Q3. Speaking Out About Global Issues
In previous Quests, you learned why Global Collaboration skills are important and you took an opportunity to develop some communication and cultural skills. Now we are going to look at some global issues that students and adults can work on together.
Global citizens can do many things to help with these issues, such as campaigning to raise awareness and action, inventing new solutions or innovating through new practices. Global Collaborators work with others and often with experts to making the world a better place.
In this Quest, you will look at inventing, innovating, and campaigning around one of the United Nations Sustainable Goals. These are 17 goals adopted by the UN (United Nations) to improve living conditions all around the planet. Once you have researched this goal, you will practice your speaking skills by creating and sharing a short video about it by using a video recording tool as your teacher directs. The video can be reviewed by other students as well as shared with other classrooms in your school or around the world. You will contribute to a campaign for awareness by the end of the Quest!
United Nations: The United Nations (UN) is an international organization formed in 1945 to increase political and economic cooperation among its member countries and search for solutions to common world problems.
UN Sustainable Goal: A UN Sustainable Goal is one of 17 goals set by the United Nations with a target date of 2030 to help eliminate poverty and provide solutions to environmental problems.
Invent: To invent is to create something new; in this case, something that will help solve a problem.
Innovate: To innovate is to make changes in something established to help solve a problem. Changes can be in behavior or processes.
Campaign: A campaign is to create a media-driven product, such as a public service video, and email or Go Fund Me drive, or social media effort to raise awareness or change behavior.
Synchronous Communication: Synchronous communication is to talk to another person or a group of people live in a real-time conversation, either face-to-face or using a webcam.
Asynchronous Communication: Asynchronous Communication is to talk with another person or group of people by posting an idea online and getting responses at a later time. This could happen with a discussion board or by posting videos.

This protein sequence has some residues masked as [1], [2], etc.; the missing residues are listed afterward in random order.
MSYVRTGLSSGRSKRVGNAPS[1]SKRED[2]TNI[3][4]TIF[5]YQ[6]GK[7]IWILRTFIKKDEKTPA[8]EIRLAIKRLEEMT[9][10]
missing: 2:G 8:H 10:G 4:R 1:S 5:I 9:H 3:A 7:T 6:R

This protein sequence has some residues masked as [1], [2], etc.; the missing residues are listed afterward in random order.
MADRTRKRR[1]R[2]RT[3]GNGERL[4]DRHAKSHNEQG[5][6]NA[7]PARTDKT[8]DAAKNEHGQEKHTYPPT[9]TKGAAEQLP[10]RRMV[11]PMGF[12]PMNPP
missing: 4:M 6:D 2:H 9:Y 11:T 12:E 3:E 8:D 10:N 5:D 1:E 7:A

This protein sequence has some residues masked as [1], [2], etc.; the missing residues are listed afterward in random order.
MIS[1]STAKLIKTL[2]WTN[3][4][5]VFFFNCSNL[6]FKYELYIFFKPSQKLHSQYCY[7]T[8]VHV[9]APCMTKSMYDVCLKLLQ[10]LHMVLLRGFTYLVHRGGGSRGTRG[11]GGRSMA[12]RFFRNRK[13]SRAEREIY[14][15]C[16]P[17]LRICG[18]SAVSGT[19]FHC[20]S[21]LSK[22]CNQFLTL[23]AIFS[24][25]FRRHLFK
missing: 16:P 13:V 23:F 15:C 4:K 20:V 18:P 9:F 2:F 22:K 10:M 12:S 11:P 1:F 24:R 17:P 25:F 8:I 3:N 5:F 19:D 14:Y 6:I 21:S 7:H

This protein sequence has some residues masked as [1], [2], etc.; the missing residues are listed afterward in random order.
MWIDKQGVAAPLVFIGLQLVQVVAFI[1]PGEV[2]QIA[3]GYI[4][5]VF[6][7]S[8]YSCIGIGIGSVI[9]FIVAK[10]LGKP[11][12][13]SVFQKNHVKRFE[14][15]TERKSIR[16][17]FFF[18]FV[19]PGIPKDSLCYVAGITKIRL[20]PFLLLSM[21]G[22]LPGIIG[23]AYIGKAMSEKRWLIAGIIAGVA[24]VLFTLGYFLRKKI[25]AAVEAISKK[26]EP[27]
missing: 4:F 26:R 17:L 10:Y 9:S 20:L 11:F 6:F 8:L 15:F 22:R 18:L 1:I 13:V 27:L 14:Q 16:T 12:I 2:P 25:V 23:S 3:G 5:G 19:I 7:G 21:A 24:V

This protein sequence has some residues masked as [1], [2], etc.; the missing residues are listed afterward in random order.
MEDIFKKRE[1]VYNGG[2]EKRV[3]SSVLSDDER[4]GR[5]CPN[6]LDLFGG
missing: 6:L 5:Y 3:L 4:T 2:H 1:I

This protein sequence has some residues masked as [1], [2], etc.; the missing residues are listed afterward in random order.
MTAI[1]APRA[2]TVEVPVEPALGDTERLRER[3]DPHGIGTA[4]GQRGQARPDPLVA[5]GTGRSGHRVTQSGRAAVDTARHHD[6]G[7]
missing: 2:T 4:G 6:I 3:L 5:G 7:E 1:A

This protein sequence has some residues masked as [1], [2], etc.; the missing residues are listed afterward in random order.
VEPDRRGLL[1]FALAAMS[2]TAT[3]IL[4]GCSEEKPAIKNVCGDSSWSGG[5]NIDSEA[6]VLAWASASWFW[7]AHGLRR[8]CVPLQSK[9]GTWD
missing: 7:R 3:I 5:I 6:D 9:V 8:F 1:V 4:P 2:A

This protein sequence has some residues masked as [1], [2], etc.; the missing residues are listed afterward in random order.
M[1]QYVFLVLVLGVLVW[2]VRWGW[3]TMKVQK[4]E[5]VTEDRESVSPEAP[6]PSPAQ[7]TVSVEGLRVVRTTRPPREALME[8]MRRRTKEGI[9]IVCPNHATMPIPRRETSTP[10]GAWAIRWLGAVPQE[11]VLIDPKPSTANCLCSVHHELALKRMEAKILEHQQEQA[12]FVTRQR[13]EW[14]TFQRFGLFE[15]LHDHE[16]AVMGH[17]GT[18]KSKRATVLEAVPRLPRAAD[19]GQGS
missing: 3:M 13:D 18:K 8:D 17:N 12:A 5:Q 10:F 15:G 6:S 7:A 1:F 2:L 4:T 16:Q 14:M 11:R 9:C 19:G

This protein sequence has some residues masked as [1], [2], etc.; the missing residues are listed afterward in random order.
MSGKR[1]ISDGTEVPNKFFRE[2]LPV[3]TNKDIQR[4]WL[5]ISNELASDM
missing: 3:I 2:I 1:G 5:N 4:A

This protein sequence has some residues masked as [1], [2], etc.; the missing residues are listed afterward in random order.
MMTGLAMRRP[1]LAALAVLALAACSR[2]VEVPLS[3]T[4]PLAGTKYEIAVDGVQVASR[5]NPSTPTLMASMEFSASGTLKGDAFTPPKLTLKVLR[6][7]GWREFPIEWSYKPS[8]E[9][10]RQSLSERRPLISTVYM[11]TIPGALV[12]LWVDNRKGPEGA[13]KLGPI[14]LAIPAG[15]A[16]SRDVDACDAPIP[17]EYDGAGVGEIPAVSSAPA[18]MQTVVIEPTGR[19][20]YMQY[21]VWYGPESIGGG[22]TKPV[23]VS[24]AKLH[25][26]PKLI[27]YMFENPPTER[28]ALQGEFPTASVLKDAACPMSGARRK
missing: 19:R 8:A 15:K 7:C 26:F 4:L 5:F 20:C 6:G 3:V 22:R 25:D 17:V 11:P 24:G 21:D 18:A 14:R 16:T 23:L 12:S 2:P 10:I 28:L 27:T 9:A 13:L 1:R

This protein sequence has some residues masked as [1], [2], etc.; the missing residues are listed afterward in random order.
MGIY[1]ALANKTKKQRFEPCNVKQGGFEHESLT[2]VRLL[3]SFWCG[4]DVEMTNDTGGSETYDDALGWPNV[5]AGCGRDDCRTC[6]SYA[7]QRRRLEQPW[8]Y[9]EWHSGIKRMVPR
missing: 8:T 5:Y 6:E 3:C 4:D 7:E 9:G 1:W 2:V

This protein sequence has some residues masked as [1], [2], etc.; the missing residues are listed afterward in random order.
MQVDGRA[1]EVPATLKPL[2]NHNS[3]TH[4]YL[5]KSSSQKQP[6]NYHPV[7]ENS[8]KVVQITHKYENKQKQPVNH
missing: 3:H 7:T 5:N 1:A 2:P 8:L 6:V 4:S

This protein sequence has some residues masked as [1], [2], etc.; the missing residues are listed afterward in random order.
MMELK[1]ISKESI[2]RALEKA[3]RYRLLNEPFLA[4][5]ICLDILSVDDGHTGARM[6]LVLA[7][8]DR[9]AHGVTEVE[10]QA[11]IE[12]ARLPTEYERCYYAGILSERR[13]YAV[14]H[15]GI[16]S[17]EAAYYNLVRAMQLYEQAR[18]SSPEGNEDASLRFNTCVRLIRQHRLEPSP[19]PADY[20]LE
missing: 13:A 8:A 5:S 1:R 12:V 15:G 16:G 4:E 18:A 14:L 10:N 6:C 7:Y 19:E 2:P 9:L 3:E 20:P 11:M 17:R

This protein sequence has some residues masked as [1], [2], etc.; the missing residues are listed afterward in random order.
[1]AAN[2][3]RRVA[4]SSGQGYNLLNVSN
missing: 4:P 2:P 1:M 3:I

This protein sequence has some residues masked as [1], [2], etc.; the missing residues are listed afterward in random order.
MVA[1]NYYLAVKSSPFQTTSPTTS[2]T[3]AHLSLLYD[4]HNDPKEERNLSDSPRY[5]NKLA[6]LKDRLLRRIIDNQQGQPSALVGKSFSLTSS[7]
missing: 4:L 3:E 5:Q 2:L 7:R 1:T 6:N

Monotone: Monotone is to speak in a flat voice that does not modulate, and that doesn't convey enthusiasm or interest.
I Can Statements
- explain a UN Sustainable Goal and summarize the importance of the goal
create a short video that explains this to others
use excellent speaking and recording techniques to make others aware of the issue and what needs to be done
1. Watch the video on the World’s Largest Lesson to learn about what one student can do to make a difference. Think about this: how can students innovate, invent, and campaign to make a difference in the world?
2. Flip through this online book to read a paragraph summary of each of the 17 UN Sustainable goals. Your teacher will assign you one to investigate further with a partner. You will be creating a short video about this goal with a partner a little later in the Quest. One of you will introduce the goal on your video and one of you will explain why it matters.
Assignment options (check with your teacher):
- Sign up with a partner for which Global Goal you will explore OR
- Your teacher will assign a Global Goal to each partner pair
- Several pairs can work on the same Global Goal and periodically collaborate to share their learning
Steps 3-5 Video Preparation - Outlining & Scripting
3. Outline your video: Use the drop-down arrow next to Goals on the menu on this UN page About Sustainable Development to find out more about the issue you are exploring. Review some facts and figures, read through the goal targets, and take some notes for your video. Also look at the posters on The World’s Largest Lesson to get a quick “snapshot” view of your issue.
- Work cooperatively with your partner to make sure you do not repeat your partner’s information.
- If you are introducing the issue, your goal is to explain the problem to your audience.
- If you are explaining why it matters, you are using some facts and figures from these websites to help your audience understand the scope of the problem and possibly sharing what work needs to be done on the issue.